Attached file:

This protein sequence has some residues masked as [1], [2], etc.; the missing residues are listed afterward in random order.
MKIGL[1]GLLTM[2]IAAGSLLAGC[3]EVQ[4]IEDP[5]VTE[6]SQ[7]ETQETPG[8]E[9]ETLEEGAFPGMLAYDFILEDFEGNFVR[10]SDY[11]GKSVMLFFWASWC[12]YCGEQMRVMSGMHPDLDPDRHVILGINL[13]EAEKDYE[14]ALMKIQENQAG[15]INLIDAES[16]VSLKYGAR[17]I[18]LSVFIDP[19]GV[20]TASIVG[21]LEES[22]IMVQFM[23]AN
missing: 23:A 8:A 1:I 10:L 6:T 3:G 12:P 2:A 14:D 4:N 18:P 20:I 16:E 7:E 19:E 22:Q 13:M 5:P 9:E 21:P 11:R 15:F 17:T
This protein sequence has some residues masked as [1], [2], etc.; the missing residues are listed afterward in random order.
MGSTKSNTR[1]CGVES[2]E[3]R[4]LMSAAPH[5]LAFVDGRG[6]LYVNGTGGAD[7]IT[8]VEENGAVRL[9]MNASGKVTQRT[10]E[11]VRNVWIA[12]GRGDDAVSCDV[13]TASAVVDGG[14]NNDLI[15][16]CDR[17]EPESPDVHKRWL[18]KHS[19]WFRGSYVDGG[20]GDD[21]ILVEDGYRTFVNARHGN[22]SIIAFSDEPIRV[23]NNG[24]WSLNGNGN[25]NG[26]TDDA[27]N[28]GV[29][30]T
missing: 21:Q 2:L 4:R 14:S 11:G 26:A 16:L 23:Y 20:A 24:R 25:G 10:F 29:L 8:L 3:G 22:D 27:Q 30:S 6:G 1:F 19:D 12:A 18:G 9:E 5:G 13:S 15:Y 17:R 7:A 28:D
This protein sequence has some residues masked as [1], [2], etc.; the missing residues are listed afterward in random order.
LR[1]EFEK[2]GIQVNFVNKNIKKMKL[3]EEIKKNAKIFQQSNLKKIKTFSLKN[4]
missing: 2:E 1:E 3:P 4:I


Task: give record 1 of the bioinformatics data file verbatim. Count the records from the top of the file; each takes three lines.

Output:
This protein sequence has some residues masked as [1], [2], etc.; the missing residues are listed afterward in random order.
MKIGL[1]GLLTM[2]IAAGSLLAGC[3]EVQ[4]IEDP[5]VTE[6]SQ[7]ETQETPG[8]E[9]ETLEEGAFPGMLAYDFILEDFEGNFVR[10]SDY[11]GKSVMLFFWASWC[12]YCGEQMRVMSGMHPDLDPDRHVILGINL[13]EAEKDYE[14]ALMKIQENQAG[15]INLIDAES[16]VSLKYGAR[17]I[18]LSVFIDP[19]GV[20]TASIVG[21]LEES[22]IMVQFM[23]AN
missing: 23:A 8:A 1:I 10:L 6:T 3:G 12:P 2:A 14:D 4:N 18:P 20:I 16:E 7:E 19:E 22:Q 13:M 5:P 9:E 21:P 11:R 15:F 17:T